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  1. #1
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    Park ts-8, how do you do vertical true on it?


  2. #2
    g3h6o3
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    You have a reference point so you use it for radial true, just like lateral true...
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  3. #3
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    Honestly, I'm not a big fan of vertical truing. What makes a wheel strong is even and high spoke tension. For me, adjusting the vertical true of a wheel simply requires too much compromise in the even tension of a properly built wheel. If the wheel is only slightly out of true vertically, then just ignore it since you won't feel it. If it's out of true by a lot it's time to replace the rim.

  4. #4
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    Quote Originally Posted by aBicycle View Post
    Check out the owner's manual on the Park Tool website, Park Tool Co. TS-8 : Home Mechanic Wheel Truing Stand : Wheel Truing Stands and Accessories . Radial true is covered in the fourth paragraph down.

    I respectfully disagree with bad mechanic however. Radial true is an important part of building a proper wheel. But it is like truing a wheel laterally, spoke tensions need to be monitored etc. And the same rules apply, if repairing a lateral wobble requires adjustment that takes the spokes involved too far out of the correct tension range, then the wheel becomes unstable and should be replaced. Same with radial truing. And radial true is often an indicator of proper spoke tension as well. As an example, I had a customer come into the shop with a wheel set that he had purchased from an online retailer. The wheels were laterally true, but radial was off to the point you could see it by simply spinning the wheel and observing by eye. A tension check showed a range of 15% from lowest to highest. Not acceptable in my book. A careful radial true and frequent tension check resulted in a wheel set that was radially true to .05mm and a tension range that was 5% from lowest to highest per side. This was a new wheel set of course. An older used set I would have and done the best I could with the true, but the main focus would have been equalizing the tensions.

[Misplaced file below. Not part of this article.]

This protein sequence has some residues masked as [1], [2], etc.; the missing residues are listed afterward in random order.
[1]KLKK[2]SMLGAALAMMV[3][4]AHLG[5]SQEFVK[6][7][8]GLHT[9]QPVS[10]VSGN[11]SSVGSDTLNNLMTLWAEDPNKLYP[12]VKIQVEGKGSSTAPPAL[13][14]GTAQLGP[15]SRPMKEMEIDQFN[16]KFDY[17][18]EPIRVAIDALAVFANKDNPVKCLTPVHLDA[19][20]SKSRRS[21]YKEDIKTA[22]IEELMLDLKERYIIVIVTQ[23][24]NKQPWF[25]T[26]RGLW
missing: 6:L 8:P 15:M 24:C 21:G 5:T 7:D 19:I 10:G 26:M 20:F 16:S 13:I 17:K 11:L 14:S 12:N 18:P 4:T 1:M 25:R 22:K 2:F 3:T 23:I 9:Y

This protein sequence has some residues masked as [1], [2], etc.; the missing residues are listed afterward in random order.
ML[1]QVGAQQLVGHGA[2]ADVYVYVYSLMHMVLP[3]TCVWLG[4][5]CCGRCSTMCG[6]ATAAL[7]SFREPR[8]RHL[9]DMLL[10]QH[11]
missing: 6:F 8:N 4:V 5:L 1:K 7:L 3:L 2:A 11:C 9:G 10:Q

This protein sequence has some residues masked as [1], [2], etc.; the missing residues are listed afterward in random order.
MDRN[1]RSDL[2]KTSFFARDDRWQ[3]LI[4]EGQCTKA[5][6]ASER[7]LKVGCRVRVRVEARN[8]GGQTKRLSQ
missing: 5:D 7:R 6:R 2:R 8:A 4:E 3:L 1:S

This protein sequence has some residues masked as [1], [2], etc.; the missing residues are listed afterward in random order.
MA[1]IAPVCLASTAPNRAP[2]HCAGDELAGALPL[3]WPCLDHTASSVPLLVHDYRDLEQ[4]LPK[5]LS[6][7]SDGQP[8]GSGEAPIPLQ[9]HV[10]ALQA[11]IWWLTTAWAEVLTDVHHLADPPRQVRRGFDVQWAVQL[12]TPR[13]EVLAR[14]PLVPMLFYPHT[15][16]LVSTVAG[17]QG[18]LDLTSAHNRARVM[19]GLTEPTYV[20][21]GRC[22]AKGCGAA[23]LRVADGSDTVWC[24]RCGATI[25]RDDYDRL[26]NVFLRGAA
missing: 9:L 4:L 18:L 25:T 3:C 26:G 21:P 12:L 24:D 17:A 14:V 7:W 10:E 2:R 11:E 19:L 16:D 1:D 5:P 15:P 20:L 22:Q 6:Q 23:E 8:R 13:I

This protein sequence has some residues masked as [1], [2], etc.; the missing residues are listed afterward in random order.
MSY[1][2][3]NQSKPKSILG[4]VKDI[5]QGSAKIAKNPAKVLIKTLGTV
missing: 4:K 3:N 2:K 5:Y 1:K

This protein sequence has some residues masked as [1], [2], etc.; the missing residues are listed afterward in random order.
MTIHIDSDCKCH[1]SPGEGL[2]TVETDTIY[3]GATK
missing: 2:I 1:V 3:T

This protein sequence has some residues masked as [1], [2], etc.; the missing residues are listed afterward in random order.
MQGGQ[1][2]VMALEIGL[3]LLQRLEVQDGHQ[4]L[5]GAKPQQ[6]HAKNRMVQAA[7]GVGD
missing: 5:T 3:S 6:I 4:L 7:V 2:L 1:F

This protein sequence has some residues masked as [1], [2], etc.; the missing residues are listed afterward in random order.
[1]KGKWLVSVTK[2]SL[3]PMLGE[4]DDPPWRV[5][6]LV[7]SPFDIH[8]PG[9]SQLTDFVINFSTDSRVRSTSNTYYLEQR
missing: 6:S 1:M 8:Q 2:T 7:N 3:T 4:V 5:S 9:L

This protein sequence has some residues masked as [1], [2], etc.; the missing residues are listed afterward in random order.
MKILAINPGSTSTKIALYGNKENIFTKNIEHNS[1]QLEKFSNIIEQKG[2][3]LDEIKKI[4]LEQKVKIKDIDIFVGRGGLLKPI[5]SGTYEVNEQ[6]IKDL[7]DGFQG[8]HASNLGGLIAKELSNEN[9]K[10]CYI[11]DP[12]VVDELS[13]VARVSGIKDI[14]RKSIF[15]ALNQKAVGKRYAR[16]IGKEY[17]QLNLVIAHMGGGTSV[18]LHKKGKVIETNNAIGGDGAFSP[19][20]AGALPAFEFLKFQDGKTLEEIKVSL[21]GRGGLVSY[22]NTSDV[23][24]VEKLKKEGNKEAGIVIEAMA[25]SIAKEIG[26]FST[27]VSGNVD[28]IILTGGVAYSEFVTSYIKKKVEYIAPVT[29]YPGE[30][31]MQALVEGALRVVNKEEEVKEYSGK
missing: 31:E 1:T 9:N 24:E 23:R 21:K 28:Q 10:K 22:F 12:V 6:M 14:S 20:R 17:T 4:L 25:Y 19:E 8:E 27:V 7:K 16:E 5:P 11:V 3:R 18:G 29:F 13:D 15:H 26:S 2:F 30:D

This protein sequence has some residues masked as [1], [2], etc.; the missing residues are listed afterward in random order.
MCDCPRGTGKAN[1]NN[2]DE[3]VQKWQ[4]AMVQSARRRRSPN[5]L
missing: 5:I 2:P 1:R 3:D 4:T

The bottom line is, tension and true are a balancing act. The act becomes more critical when you're talking a wheel with some miles on it. You need to know when to leave well enough alone and live with it, and when to give it up and replace the wheel.

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  5. #5
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    In some ways I think Squash and I are saying the same thing. Correct and equal spoke tension will yield an almost perfectly true wheel to the point, in my opinion, that truing it vertically isn't worth it, and getting a wheel into true at the cost of grossly unequal spoke tension results in an unstable wheel which will soon die.

  6. #6
    g3h6o3
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    Totally agree with Squash and bad mech. With even tensions on a straight rim, you'll end up with a good enough lateral and radial true 99% of the time.

    Radial true is something I never had to pay attention to and the only time I noticed a "radial true" problem was on my road bike when my tire bead has slipped creating a big bulge on my front wheel.
    Last edited by PissedOffCil; 08-23-2012 at 02:04 PM.
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  7. #7
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    If the wheel is built properly from the start then it is usually within limits at the end, regardless.

  8. #8
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    Is the ts2.2 worth the cost over the ts8?

  9. #9
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    Quote Originally Posted by aBicycle View Post
    Is the ts2.2 worth the cost over the ts8?
    It can be if your going to true a lot of wheels or use it frequently. Or if the ability to true both directions laterallly without removing the wheel is that important to you. Your call on that one. The 2.2 is a bit quicker to set up and use, but the TS8 will do everything the 2.2 will do.

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  10. #10
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    Is that centering gauge even worth the money? Should I just get a dishing gauge?

  11. #11
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    Quote Originally Posted by aBicycle View Post
    Is that centering gauge even worth the money? Should I just get a dishing gauge?
    It depends. If you want to use the TS2 or 2.2 to dish wheels then yes. You have to make sure that the calipers are properly centered independent of a possibly improperly dished wheel. However, I think it's faster and more accurate to use a dishing tool like the DS4 or 5. A dishing tool is also faster for simply checking the dish of a wheel, you don't have to fiddle with the gauge and stand. Just pop the tool on the wheel, set the caliper to one side then switch and check the other side. But unless you are actually building wheels a dishing gauge isn't something that you should have to use that often. The dish of a properly built wheel should never change. If it does you have some serious issues with the wheel. But either option will work. If being accurate is important then get the dishing tool.

    Good Dirt
    "I do whatever my Rice Cripsies tell me to!"

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